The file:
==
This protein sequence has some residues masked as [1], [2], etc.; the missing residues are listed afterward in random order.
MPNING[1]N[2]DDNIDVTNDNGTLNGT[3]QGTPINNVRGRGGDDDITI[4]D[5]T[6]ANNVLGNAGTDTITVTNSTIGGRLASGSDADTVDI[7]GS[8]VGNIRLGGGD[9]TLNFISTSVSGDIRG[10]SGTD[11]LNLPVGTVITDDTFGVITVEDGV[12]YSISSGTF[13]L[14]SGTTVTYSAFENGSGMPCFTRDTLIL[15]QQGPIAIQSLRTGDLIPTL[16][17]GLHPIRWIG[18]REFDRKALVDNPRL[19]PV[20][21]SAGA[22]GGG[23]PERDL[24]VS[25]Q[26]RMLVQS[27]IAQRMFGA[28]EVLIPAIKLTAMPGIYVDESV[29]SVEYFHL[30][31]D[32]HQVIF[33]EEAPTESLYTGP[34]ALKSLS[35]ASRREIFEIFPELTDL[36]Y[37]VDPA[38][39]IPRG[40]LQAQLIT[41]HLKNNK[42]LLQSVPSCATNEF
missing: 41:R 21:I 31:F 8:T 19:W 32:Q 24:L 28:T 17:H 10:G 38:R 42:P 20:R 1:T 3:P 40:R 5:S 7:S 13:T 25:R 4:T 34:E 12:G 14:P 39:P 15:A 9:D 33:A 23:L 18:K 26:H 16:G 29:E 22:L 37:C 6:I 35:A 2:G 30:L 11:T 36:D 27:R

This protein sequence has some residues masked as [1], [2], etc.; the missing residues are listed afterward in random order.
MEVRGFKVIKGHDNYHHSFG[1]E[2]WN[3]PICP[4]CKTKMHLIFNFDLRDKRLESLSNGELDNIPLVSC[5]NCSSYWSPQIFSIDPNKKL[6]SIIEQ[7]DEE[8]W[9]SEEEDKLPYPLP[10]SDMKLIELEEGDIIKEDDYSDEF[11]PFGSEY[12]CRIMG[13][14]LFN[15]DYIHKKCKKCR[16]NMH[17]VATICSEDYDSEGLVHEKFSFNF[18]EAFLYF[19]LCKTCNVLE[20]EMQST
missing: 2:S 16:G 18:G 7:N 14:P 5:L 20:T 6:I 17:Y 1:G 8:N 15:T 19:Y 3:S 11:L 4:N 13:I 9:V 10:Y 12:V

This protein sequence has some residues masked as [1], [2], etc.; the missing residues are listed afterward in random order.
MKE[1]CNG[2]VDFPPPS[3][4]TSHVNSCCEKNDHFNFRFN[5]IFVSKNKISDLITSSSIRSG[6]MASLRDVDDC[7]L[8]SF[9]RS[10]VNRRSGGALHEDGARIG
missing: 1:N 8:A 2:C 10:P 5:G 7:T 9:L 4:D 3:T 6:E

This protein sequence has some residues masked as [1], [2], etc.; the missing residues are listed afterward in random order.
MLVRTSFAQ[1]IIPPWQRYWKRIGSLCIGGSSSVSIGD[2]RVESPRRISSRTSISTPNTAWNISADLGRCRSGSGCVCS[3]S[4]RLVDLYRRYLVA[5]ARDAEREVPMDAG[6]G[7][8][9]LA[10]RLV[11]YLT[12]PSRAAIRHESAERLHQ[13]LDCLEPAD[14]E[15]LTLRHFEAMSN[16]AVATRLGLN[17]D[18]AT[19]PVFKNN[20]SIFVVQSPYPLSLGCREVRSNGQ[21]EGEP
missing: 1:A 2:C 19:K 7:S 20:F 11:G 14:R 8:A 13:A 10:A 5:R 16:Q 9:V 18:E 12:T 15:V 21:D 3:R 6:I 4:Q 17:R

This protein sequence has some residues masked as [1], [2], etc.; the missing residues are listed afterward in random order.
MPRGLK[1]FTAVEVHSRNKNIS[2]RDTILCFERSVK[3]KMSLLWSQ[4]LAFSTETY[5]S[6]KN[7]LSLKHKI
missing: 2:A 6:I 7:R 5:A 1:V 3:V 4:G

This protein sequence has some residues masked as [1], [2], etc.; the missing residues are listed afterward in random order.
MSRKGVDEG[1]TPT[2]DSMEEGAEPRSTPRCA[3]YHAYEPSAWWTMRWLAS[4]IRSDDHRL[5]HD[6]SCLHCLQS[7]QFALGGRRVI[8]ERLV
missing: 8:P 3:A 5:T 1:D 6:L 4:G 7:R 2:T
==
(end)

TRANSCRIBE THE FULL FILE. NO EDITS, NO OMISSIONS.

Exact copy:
This protein sequence has some residues masked as [1], [2], etc.; the missing residues are listed afterward in random order.
MPNING[1]N[2]DDNIDVTNDNGTLNGT[3]QGTPINNVRGRGGDDDITI[4]D[5]T[6]ANNVLGNAGTDTITVTNSTIGGRLASGSDADTVDI[7]GS[8]VGNIRLGGGD[9]TLNFISTSVSGDIRG[10]SGTD[11]LNLPVGTVITDDTFGVITVEDGV[12]YSISSGTF[13]L[14]SGTTVTYSAFENGSGMPCFTRDTLIL[15]QQGPIAIQSLRTGDLIPTL[16][17]GLHPIRWIG[18]REFDRKALVDNPRL[19]PV[20][21]SAGA[22]GGG[23]PERDL[24]VS[25]Q[26]RMLVQS[27]IAQRMFGA[28]EVLIPAIKLTAMPGIYVDESV[29]SVEYFHL[30][31]D[32]HQVIF[33]EEAPTESLYTGP[34]ALKSLS[35]ASRREIFEIFPELTDL[36]Y[37]VDPA[38][39]IPRG[40]LQAQLIT[41]HLKNNK[42]LLQSVPSCATNEF
missing: 41:R 21:I 31:F 8:T 19:W 32:Q 24:L 28:T 17:H 10:G 38:R 42:P 20:R 1:T 3:P 40:R 5:S 7:S 13:T 25:R 4:T 34:E 12:G 14:P 39:P 15:A 9:D 33:A 23:L 18:K 26:H 16:G 29:E 22:L 37:C 6:I 35:A 2:G 30:L 11:T 36:D 27:R

This protein sequence has some residues masked as [1], [2], etc.; the missing residues are listed afterward in random order.
MEVRGFKVIKGHDNYHHSFG[1]E[2]WN[3]PICP[4]CKTKMHLIFNFDLRDKRLESLSNGELDNIPLVSC[5]NCSSYWSPQIFSIDPNKKL[6]SIIEQ[7]DEE[8]W[9]SEEEDKLPYPLP[10]SDMKLIELEEGDIIKEDDYSDEF[11]PFGSEY[12]CRIMG[13][14]LFN[15]DYIHKKCKKCR[16]NMH[17]VATICSEDYDSEGLVHEKFSFNF[18]EAFLYF[19]LCKTCNVLE[20]EMQST
missing: 2:S 16:G 18:G 7:N 14:P 5:L 20:T 6:I 17:Y 1:G 8:N 15:T 19:Y 3:S 11:L 4:N 13:I 9:V 10:Y 12:V

This protein sequence has some residues masked as [1], [2], etc.; the missing residues are listed afterward in random order.
MKE[1]CNG[2]VDFPPPS[3][4]TSHVNSCCEKNDHFNFRFN[5]IFVSKNKISDLITSSSIRSG[6]MASLRDVDDC[7]L[8]SF[9]RS[10]VNRRSGGALHEDGARIG
missing: 1:N 8:A 2:C 10:P 5:G 7:T 9:L 4:D 3:T 6:E

This protein sequence has some residues masked as [1], [2], etc.; the missing residues are listed afterward in random order.
MLVRTSFAQ[1]IIPPWQRYWKRIGSLCIGGSSSVSIGD[2]RVESPRRISSRTSISTPNTAWNISADLGRCRSGSGCVCS[3]S[4]RLVDLYRRYLVA[5]ARDAEREVPMDAG[6]G[7][8][9]LA[10]RLV[11]YLT[12]PSRAAIRHESAERLHQ[13]LDCLEPAD[14]E[15]LTLRHFEAMSN[16]AVATRLGLN[17]D[18]AT[19]PVFKNN[20]SIFVVQSPYPLSLGCREVRSNGQ[21]EGEP
missing: 1:A 2:C 19:K 7:S 20:F 11:G 14:R 8:A 13:A 10:A 5:R 16:Q 9:V 18:E 12:T 15:V 21:D 3:R 6:I 4:Q 17:R

This protein sequence has some residues masked as [1], [2], etc.; the missing residues are listed afterward in random order.
MPRGLK[1]FTAVEVHSRNKNIS[2]RDTILCFERSVK[3]KMSLLWSQ[4]LAFSTETY[5]S[6]KN[7]LSLKHKI
missing: 2:A 6:I 7:R 5:A 1:V 3:V 4:G

This protein sequence has some residues masked as [1], [2], etc.; the missing residues are listed afterward in random order.
MSRKGVDEG[1]TPT[2]DSMEEGAEPRSTPRCA[3]YHAYEPSAWWTMRWLAS[4]IRSDDHRL[5]HD[6]SCLHCLQS[7]QFALGGRRVI[8]ERLV
missing: 8:P 3:A 5:T 1:D 6:L 4:G 7:R 2:T